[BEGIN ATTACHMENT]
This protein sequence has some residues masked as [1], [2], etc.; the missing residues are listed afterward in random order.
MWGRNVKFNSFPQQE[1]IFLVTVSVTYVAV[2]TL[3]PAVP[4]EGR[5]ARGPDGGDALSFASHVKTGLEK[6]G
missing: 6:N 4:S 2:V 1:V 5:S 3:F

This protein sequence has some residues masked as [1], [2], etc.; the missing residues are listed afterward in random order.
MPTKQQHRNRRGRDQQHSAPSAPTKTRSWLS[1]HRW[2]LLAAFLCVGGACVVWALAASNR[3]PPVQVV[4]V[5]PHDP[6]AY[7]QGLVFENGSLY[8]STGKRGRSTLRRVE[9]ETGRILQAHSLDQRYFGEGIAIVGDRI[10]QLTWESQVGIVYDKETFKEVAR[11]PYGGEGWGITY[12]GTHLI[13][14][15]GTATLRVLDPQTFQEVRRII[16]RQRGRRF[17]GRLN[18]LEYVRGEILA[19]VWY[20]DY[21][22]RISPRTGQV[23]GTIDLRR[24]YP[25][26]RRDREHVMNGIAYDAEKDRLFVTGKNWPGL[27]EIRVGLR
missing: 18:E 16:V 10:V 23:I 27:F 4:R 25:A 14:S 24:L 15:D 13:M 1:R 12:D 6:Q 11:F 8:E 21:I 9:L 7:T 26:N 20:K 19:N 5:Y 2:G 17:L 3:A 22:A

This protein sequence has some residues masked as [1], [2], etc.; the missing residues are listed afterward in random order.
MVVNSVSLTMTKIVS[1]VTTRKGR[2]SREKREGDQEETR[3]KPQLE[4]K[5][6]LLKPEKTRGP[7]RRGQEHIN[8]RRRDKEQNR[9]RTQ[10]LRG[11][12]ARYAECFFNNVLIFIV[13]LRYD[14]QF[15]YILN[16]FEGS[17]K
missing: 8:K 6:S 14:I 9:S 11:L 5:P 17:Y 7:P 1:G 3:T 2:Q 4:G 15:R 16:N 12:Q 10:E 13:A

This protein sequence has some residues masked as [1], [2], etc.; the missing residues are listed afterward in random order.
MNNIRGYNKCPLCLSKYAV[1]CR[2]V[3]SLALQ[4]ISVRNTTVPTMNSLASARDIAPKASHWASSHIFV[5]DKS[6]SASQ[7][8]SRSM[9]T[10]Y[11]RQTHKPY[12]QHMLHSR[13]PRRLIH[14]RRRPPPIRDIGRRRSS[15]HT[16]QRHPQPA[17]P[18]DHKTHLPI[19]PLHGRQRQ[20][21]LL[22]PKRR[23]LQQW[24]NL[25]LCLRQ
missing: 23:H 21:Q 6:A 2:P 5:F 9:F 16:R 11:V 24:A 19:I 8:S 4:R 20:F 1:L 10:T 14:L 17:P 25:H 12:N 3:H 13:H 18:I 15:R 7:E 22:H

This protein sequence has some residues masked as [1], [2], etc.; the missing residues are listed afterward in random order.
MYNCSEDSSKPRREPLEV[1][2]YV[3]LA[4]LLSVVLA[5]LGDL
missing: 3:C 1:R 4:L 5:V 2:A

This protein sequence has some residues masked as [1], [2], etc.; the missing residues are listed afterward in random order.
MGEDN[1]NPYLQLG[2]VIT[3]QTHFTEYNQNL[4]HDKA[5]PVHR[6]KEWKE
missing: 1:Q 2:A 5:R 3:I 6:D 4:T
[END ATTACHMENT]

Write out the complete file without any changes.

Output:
This protein sequence has some residues masked as [1], [2], etc.; the missing residues are listed afterward in random order.
MWGRNVKFNSFPQQE[1]IFLVTVSVTYVAV[2]TL[3]PAVP[4]EGR[5]ARGPDGGDALSFASHVKTGLEK[6]G
missing: 6:N 4:S 2:V 1:V 5:S 3:F

This protein sequence has some residues masked as [1], [2], etc.; the missing residues are listed afterward in random order.
MPTKQQHRNRRGRDQQHSAPSAPTKTRSWLS[1]HRW[2]LLAAFLCVGGACVVWALAASNR[3]PPVQVV[4]V[5]PHDP[6]AY[7]QGLVFENGSLY[8]STGKRGRSTLRRVE[9]ETGRILQAHSLDQRYFGEGIAIVGDRI[10]QLTWESQVGIVYDKETFKEVAR[11]PYGGEGWGITY[12]GTHLI[13][14][15]GTATLRVLDPQTFQEVRRII[16]RQRGRRF[17]GRLN[18]LEYVRGEILA[19]VWY[20]DY[21][22]RISPRTGQV[23]GTIDLRR[24]YP[25][26]RRDREHVMNGIAYDAEKDRLFVTGKNWPGL[27]EIRVGLR
missing: 18:E 16:V 10:V 23:I 27:F 4:R 25:A 14:S 24:L 15:D 13:M 1:R 12:D 6:Q 11:F 8:E 21:I 9:L 7:T 26:N 20:K 19:N 5:Y 2:G 17:L 3:A 22:A

This protein sequence has some residues masked as [1], [2], etc.; the missing residues are listed afterward in random order.
MVVNSVSLTMTKIVS[1]VTTRKGR[2]SREKREGDQEETR[3]KPQLE[4]K[5][6]LLKPEKTRGP[7]RRGQEHIN[8]RRRDKEQNR[9]RTQ[10]LRG[11][12]ARYAECFFNNVLIFIV[13]LRYD[14]QF[15]YILN[16]FEGS[17]K
missing: 8:K 6:S 14:I 9:S 11:L 5:P 17:Y 7:P 1:G 3:T 2:Q 4:G 15:R 16:N 12:Q 10:E 13:A

This protein sequence has some residues masked as [1], [2], etc.; the missing residues are listed afterward in random order.
MNNIRGYNKCPLCLSKYAV[1]CR[2]V[3]SLALQ[4]ISVRNTTVPTMNSLASARDIAPKASHWASSHIFV[5]DKS[6]SASQ[7][8]SRSM[9]T[10]Y[11]RQTHKPY[12]QHMLHSR[13]PRRLIH[14]RRRPPPIRDIGRRRSS[15]HT[16]QRHPQPA[17]P[18]DHKTHLPI[19]PLHGRQRQ[20][21]LL[22]PKRR[23]LQQW[24]NL[25]LCLRQ
missing: 23:H 21:Q 6:A 2:P 5:F 9:F 16:R 11:V 24:A 19:I 8:S 4:R 20:F 1:L 10:T 14:L 17:P 25:H 12:N 3:H 13:H 18:I 15:R 7:E 22:H

This protein sequence has some residues masked as [1], [2], etc.; the missing residues are listed afterward in random order.
MYNCSEDSSKPRREPLEV[1][2]YV[3]LA[4]LLSVVLA[5]LGDL
missing: 3:C 1:R 4:L 5:V 2:A

This protein sequence has some residues masked as [1], [2], etc.; the missing residues are listed afterward in random order.
MGEDN[1]NPYLQLG[2]VIT[3]QTHFTEYNQNL[4]HDKA[5]PVHR[6]KEWKE
missing: 1:Q 2:A 5:R 3:I 6:D 4:T